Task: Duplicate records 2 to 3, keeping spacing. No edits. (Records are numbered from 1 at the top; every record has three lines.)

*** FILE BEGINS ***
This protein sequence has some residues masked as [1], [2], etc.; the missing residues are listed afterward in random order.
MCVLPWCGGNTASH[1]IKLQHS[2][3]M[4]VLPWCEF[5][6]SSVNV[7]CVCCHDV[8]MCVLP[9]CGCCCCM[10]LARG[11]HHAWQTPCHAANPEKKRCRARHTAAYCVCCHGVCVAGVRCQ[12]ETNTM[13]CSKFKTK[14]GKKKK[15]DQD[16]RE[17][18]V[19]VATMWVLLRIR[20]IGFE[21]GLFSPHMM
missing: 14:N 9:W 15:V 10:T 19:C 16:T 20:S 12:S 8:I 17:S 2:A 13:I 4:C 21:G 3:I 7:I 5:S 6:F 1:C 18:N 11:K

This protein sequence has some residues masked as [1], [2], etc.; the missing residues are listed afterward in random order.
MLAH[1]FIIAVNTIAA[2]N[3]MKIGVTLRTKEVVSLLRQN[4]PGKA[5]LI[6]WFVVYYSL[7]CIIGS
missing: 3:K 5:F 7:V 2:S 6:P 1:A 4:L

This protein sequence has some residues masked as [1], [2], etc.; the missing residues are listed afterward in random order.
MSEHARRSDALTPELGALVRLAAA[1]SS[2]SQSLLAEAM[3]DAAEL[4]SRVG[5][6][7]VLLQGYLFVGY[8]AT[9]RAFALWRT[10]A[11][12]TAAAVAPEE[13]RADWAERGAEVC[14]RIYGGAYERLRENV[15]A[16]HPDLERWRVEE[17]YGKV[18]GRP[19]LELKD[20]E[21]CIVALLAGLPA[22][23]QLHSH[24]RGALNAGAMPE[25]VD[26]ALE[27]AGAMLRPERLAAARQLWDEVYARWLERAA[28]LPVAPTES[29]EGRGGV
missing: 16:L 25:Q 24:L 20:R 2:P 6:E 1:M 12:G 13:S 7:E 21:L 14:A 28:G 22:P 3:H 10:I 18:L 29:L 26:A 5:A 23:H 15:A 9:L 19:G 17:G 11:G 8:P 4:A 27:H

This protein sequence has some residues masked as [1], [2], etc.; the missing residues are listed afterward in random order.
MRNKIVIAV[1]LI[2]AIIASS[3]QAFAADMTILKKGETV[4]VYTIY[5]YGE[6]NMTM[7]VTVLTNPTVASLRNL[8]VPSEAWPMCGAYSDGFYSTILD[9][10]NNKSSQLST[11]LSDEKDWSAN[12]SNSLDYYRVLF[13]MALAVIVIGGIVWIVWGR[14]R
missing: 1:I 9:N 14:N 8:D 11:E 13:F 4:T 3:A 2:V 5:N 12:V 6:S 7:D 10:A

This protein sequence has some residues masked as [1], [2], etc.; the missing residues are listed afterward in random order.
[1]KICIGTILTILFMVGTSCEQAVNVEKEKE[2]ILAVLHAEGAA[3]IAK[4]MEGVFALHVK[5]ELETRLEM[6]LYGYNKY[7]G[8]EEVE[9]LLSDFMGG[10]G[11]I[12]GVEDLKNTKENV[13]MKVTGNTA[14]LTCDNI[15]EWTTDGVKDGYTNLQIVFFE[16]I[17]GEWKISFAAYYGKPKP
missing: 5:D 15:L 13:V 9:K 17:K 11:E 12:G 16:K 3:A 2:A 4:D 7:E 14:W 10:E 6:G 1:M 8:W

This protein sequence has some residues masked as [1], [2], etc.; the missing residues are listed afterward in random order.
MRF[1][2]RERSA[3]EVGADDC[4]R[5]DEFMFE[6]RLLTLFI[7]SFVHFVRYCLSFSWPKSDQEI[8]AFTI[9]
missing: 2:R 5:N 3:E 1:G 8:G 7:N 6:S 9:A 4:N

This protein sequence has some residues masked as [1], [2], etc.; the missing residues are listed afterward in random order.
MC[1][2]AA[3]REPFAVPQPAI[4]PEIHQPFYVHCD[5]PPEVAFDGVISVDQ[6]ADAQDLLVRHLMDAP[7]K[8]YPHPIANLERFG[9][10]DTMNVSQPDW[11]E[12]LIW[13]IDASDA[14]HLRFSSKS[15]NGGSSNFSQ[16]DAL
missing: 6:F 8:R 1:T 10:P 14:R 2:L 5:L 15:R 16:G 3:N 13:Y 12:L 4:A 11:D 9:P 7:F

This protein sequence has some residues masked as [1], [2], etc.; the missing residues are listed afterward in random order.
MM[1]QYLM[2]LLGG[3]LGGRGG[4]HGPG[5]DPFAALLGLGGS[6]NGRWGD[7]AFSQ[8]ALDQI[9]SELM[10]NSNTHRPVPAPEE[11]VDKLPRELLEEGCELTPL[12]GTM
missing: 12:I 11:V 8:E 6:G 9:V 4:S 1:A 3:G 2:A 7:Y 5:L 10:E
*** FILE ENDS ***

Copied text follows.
This protein sequence has some residues masked as [1], [2], etc.; the missing residues are listed afterward in random order.
MLAH[1]FIIAVNTIAA[2]N[3]MKIGVTLRTKEVVSLLRQN[4]PGKA[5]LI[6]WFVVYYSL[7]CIIGS
missing: 3:K 5:F 7:V 2:S 6:P 1:A 4:L

This protein sequence has some residues masked as [1], [2], etc.; the missing residues are listed afterward in random order.
MSEHARRSDALTPELGALVRLAAA[1]SS[2]SQSLLAEAM[3]DAAEL[4]SRVG[5][6][7]VLLQGYLFVGY[8]AT[9]RAFALWRT[10]A[11][12]TAAAVAPEE[13]RADWAERGAEVC[14]RIYGGAYERLRENV[15]A[16]HPDLERWRVEE[17]YGKV[18]GRP[19]LELKD[20]E[21]CIVALLAGLPA[22][23]QLHSH[24]RGALNAGAMPE[25]VD[26]ALE[27]AGAMLRPERLAAARQLWDEVYARWLERAA[28]LPVAPTES[29]EGRGGV
missing: 16:L 25:Q 24:L 20:R 2:P 6:E 1:M 12:G 13:S 7:E 21:L 14:A 28:G 22:P 3:H 10:I 18:L 29:L 26:A 5:A 23:H 15:A 9:L 19:G 17:G 11:G 8:P 4:A 27:H